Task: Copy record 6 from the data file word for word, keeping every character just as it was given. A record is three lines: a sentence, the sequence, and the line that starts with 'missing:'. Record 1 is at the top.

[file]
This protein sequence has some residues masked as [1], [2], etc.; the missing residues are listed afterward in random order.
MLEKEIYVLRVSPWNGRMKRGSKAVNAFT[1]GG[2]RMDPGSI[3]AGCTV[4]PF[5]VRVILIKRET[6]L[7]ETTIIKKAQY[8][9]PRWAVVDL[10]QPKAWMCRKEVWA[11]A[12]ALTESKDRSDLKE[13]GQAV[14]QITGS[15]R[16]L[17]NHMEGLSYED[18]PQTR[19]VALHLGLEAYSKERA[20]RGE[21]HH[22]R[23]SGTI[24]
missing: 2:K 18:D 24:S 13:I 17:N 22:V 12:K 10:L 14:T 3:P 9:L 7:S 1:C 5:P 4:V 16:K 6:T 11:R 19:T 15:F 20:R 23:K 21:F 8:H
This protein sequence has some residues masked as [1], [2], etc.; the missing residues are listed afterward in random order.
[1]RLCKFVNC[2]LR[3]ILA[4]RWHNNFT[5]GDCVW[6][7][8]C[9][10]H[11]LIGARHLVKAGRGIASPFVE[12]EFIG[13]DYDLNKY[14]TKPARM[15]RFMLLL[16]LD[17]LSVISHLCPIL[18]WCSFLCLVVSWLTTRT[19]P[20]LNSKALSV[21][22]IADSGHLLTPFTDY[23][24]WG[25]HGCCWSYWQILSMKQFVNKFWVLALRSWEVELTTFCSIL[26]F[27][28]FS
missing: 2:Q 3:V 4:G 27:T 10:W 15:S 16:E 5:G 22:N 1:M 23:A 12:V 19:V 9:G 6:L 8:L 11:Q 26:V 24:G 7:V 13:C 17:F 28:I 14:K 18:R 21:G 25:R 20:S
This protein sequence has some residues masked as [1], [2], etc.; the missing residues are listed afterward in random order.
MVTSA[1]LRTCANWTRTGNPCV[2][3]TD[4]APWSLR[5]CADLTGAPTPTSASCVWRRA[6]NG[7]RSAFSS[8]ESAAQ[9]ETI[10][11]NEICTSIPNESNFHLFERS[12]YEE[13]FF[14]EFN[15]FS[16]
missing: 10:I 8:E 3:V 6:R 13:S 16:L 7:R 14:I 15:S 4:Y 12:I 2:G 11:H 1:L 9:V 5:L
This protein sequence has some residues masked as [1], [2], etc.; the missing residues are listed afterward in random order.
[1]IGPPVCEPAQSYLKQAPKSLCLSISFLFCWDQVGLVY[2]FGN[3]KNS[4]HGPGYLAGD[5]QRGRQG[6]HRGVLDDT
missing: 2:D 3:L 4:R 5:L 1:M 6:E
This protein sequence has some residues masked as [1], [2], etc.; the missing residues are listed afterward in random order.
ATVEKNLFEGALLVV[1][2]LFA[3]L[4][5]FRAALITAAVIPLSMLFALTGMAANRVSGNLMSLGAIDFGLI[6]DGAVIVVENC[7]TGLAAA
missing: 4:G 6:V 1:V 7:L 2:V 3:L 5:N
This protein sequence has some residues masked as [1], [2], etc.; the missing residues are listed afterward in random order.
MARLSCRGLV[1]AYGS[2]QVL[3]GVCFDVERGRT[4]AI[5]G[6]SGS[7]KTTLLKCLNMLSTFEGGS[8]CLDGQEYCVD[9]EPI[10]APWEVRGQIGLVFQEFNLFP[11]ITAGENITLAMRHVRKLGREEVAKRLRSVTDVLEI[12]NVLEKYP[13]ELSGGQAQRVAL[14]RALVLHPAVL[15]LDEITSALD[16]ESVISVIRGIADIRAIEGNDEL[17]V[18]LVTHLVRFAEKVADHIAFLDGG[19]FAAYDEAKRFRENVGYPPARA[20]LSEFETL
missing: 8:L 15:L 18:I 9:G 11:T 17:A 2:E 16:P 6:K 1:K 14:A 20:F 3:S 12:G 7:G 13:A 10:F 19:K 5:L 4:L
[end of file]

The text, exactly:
This protein sequence has some residues masked as [1], [2], etc.; the missing residues are listed afterward in random order.
MARLSCRGLV[1]AYGS[2]QVL[3]GVCFDVERGRT[4]AI[5]G[6]SGS[7]KTTLLKCLNMLSTFEGGS[8]CLDGQEYCVD[9]EPI[10]APWEVRGQIGLVFQEFNLFP[11]ITAGENITLAMRHVRKLGREEVAKRLRSVTDVLEI[12]NVLEKYP[13]ELSGGQAQRVAL[14]RALVLHPAVL[15]LDEITSALD[16]ESVISVIRGIADIRAIEGNDEL[17]V[18]LVTHLVRFAEKVADHIAFLDGG[19]FAAYDEAKRFRENVGYPPARA[20]LSEFETL
missing: 8:L 15:L 18:I 9:G 11:T 17:A 2:E 16:P 6:K 1:K 14:A 20:F 3:S 12:G 7:G 13:A 10:F 19:K 5:L 4:L